Floods blame game

The recriminations and finger-pointing have not taken long to appear after the Brisbane floods.  More than one former dam engineer has gone to the press claiming that mistakes were made by the operators of Wivenhoe Dam, South-East Queensland Water.  The claims have been published in major Australian newspapers and run widely by TV and on-line media over the past week.

These claims centre on the emergency release of 645,000 megalitres of water from Wivenhoe Dam on January 11.  Massive in-flows over the previous 24 hours had driven dam capacity from 130% to 190%, precipitating the emergency spill.  It is claimed that without this discharge the worst of the downstream floods in Brisbane could have been avoided.

As mentioned last week, Wivenhoe Dam has a total storage capacity of 2.6 million megalitres —  it is considered 100% full for supply purposes at 1.15 million megalitres, and has an additional flood buffer of 1.45 million megalitres.  ‘Critical’ storage capacity in regard to over-topping and heightened risk of dam failure is consequently at c. 220% capacity (a concept that has been difficult for journalists, the public, and I suspect even some in the water industry, to grasp).  At 190% capacity, the dam operators must have been very nervous indeed.

The critics seem convinced that the emergency release could have been avoided if the Wivenhoe operators had made higher releases over the 3-4 days prior to January 11.  They believe that the dam operators should have been aware of weather forecasts the previous week predicting very heavy rainfalls in the catchment.

Barry Dennien, CEO of SEQ Water, has stated repeatedly in interviews that dam operational rules were followed at all times. Nevertheless, in response to public pressure, SEQ Water this week released the flood manual for Wivenhoe Dam for public scrutiny.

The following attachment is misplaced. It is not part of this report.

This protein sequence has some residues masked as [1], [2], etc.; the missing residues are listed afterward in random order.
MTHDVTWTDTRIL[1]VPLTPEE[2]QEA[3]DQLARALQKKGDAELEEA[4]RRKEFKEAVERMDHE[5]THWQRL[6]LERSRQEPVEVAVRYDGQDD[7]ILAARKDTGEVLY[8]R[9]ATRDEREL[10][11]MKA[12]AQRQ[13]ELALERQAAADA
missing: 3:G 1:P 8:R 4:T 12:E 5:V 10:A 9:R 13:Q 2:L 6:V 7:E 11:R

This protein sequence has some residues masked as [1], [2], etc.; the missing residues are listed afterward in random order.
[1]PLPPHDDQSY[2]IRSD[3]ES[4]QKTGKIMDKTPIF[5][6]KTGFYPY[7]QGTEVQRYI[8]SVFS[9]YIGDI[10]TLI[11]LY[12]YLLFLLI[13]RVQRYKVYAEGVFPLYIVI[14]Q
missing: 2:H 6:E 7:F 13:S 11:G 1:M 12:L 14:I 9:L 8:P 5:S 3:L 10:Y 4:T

And SEQ Water does have its supporters.   Tony Weber, a consulting water engineer from Brisbane, has said in the press “I think the call that we should have had engineering to solve this flood and make it go away is completely unrealistic”.

The truth of the matter will no doubt emerge over the coming months.  Queensland Premier Anna Bligh has announced a Commission of Inquiry that will investigate the events leading up to and following the floods, including the operation of Wivenhoe Dam.

Elsewhere in the region, the new Tugun desalination plant on the Gold Coast has been reactivated to help alleviate dirty water problems as sediment transported by the flood continues to affect the quality of water in the Brisbane River.  The massive silt load has caused major problems for the Mt Crosby water treatment plant – Brisbane’s main treated water supply.   The Tugun desalination plant had been taken out of major service last month in response to the full water storage conditions in Wivenhoe Dam.  It is somewhat ironic that a plant built, against much public criticism, to help in drought situations is now assisting with Brisbane’s flood recovery.

Update 27 January (Australian time)

A one-off tax payer levy to help meet the $5 billion cost of this summer’s devastating floods, has been announced by Prime Minister Julia Gillard.  See more at: http://www.abc.net.au/news/stories/2011/01/27/3123050.htm

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